Kathy Sullivan: Hearings reveal true costs of Northern PassBy KATHY SULLIVAN
May 09. 2017 10:52PM
The New Hampshire Site Evaluation Committee (SEC) is conducting hearings on the Northern Pass project. The developer, Connecticut-based Eversource, is facing some tough questions.
The SEC reviews and approves the development of New Hampshire energy facilities. In order to proceed with its plan to cut a 192-mile long swath of transmission towers through New Hampshire, Northern Pass needs permission from the SEC. As part of that process, the SEC is taking testimony from representatives of Eversource. The hearings are revealing issues with the project, including impacts on traffic and local businesses, as well as safety concerns.
While Eversource likes to tout the temporary construction jobs that will be required for the project, existing business owners are facing significant adverse impacts. Alex Ray, owner of The Common Man restaurants, has warned that the impact of construction traffic and road closures will be devastating. One study estimates that the town of Plymouth alone could lose 50 existing jobs. That is a big loss in a town with a population estimated at 6,902. An Eversource vice president responded by saying business owners could “file claims” for reimbursement. That does not ensure a full or even partial recovery of economic loss. Moreover, it does not help the people who work at, but do not own, businesses. What are they supposed to do?
Eversource suggested that perhaps it could do night work in Plymouth. “Perhaps” is not good enough. Eversource knows that if the project goes forward, it will disrupt traffic in downtown Plymouth. It already should have developed a plan to present to the town and business owners to review.
Then there was the testimony of Lynn Farrington, a traffic engineer for the project. She admitted that she did not analyze the possible adverse impact of construction traffic on businesses along the proposed route. It is during construction that there will be the biggest impact of workers, equipment, and road closings on traffic.
Yet Farrington stated that no traffic management plan has been written, although they will “discuss” how to minimize the impacts. It is amazing that the people wanting to build a project affecting so much of the state are providing less information on traffic impacts than a local planning board would require for a proposed Dunkin’ Donuts.
Did I mention that Eversource also disclosed that some road sections would be closed for three to five weeks during construction?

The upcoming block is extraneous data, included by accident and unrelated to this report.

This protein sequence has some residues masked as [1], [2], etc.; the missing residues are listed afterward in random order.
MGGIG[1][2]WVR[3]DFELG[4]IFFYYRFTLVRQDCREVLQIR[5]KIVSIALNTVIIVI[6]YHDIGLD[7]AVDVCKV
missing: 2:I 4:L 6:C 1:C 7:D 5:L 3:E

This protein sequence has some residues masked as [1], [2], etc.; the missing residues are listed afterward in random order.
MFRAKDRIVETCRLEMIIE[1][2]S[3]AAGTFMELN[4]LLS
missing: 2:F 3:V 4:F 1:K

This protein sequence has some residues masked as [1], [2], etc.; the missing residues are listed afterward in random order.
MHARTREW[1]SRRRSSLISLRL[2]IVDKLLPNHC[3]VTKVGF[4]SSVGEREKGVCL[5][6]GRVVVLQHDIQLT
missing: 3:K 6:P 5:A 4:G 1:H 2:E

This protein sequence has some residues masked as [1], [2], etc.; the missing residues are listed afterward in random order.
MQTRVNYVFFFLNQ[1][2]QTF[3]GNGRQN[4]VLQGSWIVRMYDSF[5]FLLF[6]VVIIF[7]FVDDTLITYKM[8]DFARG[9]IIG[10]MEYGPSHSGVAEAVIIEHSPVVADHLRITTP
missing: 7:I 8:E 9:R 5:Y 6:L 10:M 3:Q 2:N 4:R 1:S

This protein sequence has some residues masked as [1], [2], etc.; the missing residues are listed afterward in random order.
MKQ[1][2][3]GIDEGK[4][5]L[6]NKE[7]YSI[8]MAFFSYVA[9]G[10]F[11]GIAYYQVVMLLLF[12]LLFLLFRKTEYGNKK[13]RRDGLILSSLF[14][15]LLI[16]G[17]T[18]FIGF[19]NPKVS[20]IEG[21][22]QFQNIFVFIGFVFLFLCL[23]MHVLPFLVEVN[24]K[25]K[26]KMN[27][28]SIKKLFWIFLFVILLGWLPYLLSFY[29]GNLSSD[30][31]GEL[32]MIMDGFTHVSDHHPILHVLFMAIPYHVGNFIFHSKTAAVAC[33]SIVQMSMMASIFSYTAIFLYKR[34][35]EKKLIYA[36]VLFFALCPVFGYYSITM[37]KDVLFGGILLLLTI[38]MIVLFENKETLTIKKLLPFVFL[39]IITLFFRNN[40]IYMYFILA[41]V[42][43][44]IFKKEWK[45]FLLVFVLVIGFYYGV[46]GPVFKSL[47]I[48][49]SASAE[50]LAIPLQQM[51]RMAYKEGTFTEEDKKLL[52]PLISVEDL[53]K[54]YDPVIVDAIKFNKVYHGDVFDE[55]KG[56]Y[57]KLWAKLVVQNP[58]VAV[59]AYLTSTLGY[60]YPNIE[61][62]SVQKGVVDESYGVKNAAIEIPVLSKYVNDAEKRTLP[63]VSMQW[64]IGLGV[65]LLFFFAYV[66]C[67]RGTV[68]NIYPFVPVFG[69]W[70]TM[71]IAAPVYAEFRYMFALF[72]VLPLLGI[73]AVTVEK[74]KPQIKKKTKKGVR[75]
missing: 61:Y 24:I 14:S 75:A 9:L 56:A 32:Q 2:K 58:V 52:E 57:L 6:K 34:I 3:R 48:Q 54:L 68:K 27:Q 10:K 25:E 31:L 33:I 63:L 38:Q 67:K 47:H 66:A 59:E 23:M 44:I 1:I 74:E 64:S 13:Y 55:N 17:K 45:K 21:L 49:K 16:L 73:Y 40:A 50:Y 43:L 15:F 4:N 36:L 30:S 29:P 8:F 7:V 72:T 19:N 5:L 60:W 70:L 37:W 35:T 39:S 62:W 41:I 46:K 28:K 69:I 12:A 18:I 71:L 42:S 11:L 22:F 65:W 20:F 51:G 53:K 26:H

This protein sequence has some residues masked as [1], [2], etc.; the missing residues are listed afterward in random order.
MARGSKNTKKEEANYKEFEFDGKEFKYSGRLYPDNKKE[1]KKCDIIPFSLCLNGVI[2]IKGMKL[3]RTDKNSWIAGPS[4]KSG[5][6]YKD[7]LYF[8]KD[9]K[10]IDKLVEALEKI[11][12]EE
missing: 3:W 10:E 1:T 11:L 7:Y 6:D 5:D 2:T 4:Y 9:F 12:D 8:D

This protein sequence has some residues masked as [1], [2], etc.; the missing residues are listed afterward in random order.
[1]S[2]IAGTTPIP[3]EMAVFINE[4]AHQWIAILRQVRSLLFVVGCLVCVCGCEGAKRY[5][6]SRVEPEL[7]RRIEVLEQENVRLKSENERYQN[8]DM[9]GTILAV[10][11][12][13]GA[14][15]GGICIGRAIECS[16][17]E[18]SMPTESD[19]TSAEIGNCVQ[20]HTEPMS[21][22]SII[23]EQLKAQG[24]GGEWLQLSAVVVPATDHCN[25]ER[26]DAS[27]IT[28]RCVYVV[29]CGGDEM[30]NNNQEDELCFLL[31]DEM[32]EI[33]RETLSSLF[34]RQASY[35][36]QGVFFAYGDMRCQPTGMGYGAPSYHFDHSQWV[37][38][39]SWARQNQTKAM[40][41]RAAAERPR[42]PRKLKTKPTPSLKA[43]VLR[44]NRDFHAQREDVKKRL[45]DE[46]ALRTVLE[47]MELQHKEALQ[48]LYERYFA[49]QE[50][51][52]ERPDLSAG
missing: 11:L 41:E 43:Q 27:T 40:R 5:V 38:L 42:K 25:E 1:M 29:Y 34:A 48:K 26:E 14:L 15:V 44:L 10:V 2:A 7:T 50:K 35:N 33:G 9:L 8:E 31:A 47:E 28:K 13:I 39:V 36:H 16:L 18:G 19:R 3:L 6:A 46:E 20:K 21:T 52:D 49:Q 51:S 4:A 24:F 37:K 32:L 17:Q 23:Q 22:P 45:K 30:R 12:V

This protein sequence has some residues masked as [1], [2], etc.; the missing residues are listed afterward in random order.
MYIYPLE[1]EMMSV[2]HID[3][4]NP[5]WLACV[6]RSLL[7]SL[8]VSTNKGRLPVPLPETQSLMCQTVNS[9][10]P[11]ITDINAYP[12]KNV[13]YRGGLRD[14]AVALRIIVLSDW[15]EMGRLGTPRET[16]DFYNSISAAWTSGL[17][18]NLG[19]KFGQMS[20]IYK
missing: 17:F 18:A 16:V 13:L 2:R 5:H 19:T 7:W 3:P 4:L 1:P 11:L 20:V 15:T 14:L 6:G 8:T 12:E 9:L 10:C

Questions also came up at the hearings about the safety record of PAR Electrical Contractors, Inc., the general contractor for the project, which is responsible for the overall management and the construction of all overhead lines, as well as the substations and transition stations. PAR, based in Houston, Texas, has been cited for eight workplace health and safety violations since 2011. It is a subsidiary of Quanta Services of Houston, which has been fined more than $1,100,000 for health, safety, and wage and hour violations since 2010.
In addition to those violations, this past March 23, the State of Alaska announced 11 citations and a total of $700,000 in possible fines against two other Quanta subsidiaries, Quanta Power Generation and Price Gregory International. These penalties are in connection with what officials said could have become a catastrophic failure at an Anchorage facility. According to news accounts, state officials said that the penalties were “considered ‘willful citations’ because the contractors showed ‘indifference’ toward workplace safety.” Ouch.
The hearings will continue. So far, they have not gone well for Eversource. The failure of this out-of-state utility behemoth to contact local New Hampshire businesses that will bear the brunt of construction and traffic impacts seems arrogant, as if such concerns are irrelevant.
Meanwhile, a competing proposal from National Grid would use existing towers for 108 of its 110 miles. There would be limited widening of existing rights of way. Based on those two facts alone, that project would be much less disruptive to New Hampshire, its people and its businesses.
While more information is needed, right now the National Grid plan, which also includes millions of dollars in fuel assistance annually to low income families, makes Northern Pass look like an even worse deal for New Hampshire.
Kathy Sullivan is the former chairman of the New Hampshire Democratic Party.